The topic of this commentary is Piedmont's public employee benefits. The city's fire department serves as a good example of a problem facing Piedmont. With a staff of 24, the Piedmont Fire Department runs with eight firefighters per shift -- three for the engine, three for the truck and two for the ambulance -- though considering leave and disability, shifts mostly operate with seven firefighters.

Given these staffing levels and Piedmont's small area, 911 response times are less than three minutes. Contributing to this short response time is the frequency of calls to the Piedmont Fire Department. There were fewer than 600 calls for service to the fire department in 2012, or less than two calls a day. Fortunately, we don't hear many sirens in Piedmont -- knock on wood.

The problem is that while Piedmonters enjoy rapid 911 service, we are not paying for it. The city has not set aside sufficient savings to pay for the pensions and retirement benefits of our current workforce. This is a problem common to many municipalities, partly due to bargaining agreements made in the past decade but also to the "boomer" wave of retirements -- 40 percent of Piedmont's staff is estimated to retire in five years. CalPERS, the state pension system, is not fully funded, and the contribution from cities is likely to increase in the coming years. Piedmont is responsible for employee health benefits and, like CalPERS, is underfunded. Just how badly depends who you ask, the auditors or accountants.

According the city's 2012 audit, the city needed to contribute $1.25 million for the "Other Post Employment Benefit (OPEB) retiree health care benefit costs" and contributed only $366,000 (page 30, http://www.ci.piedmont.ca.us/html/govern/staffreports/2013-02-04/FY11-12audit.pdf). Using an actuarial approach that determined costs over 30 years, the auditors estimate an $800,000-to-$1 million annual contribution is needed to meet these benefit costs of current employees.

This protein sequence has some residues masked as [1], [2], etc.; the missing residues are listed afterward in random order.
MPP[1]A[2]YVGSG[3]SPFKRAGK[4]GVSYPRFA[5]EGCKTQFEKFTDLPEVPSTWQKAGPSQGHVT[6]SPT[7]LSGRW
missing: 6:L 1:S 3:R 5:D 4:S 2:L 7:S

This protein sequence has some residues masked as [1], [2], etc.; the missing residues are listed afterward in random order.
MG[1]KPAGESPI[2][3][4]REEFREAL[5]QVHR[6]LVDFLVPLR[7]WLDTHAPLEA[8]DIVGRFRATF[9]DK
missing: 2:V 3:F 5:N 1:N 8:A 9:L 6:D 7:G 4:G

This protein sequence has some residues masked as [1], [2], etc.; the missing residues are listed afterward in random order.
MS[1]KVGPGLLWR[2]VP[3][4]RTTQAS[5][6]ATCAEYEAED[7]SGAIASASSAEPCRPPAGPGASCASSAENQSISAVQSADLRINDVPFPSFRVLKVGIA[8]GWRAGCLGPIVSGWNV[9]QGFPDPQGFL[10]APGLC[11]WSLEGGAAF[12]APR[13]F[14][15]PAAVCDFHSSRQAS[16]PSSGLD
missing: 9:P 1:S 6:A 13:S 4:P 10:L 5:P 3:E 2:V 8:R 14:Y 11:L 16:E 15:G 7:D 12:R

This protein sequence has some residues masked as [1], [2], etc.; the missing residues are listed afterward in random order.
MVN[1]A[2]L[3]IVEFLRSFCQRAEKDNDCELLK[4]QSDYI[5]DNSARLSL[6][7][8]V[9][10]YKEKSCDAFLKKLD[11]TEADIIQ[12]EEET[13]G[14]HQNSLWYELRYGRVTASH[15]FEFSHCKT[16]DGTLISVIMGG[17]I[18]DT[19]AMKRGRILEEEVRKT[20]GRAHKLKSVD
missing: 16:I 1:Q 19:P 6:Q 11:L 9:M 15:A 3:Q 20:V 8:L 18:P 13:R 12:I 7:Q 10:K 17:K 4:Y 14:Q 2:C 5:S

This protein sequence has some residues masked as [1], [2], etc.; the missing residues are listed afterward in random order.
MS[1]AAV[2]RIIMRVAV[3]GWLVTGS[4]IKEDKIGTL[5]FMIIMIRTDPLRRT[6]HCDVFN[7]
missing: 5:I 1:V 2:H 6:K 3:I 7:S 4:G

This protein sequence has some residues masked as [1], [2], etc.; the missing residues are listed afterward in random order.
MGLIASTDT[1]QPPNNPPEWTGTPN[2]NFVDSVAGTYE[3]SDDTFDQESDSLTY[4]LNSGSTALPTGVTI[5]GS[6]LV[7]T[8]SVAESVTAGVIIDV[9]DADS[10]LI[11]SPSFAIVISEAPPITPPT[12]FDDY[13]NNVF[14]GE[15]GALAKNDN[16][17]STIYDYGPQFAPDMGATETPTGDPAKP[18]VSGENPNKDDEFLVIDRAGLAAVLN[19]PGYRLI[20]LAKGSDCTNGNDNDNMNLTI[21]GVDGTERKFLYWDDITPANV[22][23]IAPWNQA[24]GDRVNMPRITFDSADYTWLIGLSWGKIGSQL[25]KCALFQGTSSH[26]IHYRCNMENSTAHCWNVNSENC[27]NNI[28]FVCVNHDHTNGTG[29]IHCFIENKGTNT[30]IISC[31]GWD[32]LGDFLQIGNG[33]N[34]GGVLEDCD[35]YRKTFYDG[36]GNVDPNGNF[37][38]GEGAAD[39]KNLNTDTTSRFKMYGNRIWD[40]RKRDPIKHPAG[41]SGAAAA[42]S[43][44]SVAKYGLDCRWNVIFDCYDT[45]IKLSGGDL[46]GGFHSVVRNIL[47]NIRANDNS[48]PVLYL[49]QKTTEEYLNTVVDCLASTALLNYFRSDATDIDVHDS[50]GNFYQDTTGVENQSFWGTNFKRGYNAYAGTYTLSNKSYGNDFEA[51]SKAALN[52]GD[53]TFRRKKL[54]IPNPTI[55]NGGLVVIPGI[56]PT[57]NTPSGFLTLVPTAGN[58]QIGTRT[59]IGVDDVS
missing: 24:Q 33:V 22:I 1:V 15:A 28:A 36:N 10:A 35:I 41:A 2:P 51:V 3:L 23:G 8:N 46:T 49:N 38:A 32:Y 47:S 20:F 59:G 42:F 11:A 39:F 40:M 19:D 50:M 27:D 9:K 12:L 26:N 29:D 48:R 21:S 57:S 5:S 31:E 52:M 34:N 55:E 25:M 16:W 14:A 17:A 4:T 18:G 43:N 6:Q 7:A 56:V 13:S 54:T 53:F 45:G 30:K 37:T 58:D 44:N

The midyear budget report to the City Council took a different approach. OPEB projected 30-year contributions were replaced by annual projected medical premiums to be paid over the next five years (page 12, ww.ci.piedmont.ca.us/html/govern/staffreports/2013-03-04/mid_year_report.pdf). That number rises to $500,000 by 2017 but doesn't really capture the expenses we know are coming. For example, my high school senior's college tuition was not that much this year, so why worry? Talk to me at this time next year.

There is some good news -- a city pension fund in existence before CalPERS has a $10 million surplus that upon voter approval can be applied to medical benefits of current and future retirees. That buys the city some time but only 10 years -- medical premiums are expected to average $1 million a year for 30 years, so other sources of revenue will be needed to pay for the benefits of current employees.

Which brings me back to the Piedmont Fire Department. What are the options for the city to start saving money to pay for the benefits of its current employees? One could be to streamline city services and put the savings into the benefits fund. Going from seven to six firefighters a shift could save almost $500,000 per year. Chief Ed Tubbs presented an argument against this to the City Council, (http://www.ci.piedmont.ca.us/html/govern/staffreports/2013-02-04/firedeptstaff.pdf), but the Municipal Tax Review Committee showed how the fire department is overstaffed when compared to other cities (page 22, http://www.ci.piedmont.ca.us/html/govern/staffreports/09-06-11/mtrc.pdf).

Another option could be to have employees pay more into their retiree medical plan. Staff currently pays $1,000 a year, and there may be ways to alter current benefit plans to increase that or at least cap the city's contribution. The council is considering this in negotiations with the employee unions. Finally, there is always the parcel tax that could be increased at some later date, but having future taxpayers pay for the benefits of current employees doesn't seem fair.

I am hopeful that this year's Budget Advisory and Financial Planning Committee will provide the City Council with some long-term guidance.

Garrett Keating is a Pied- mont City Councilmember.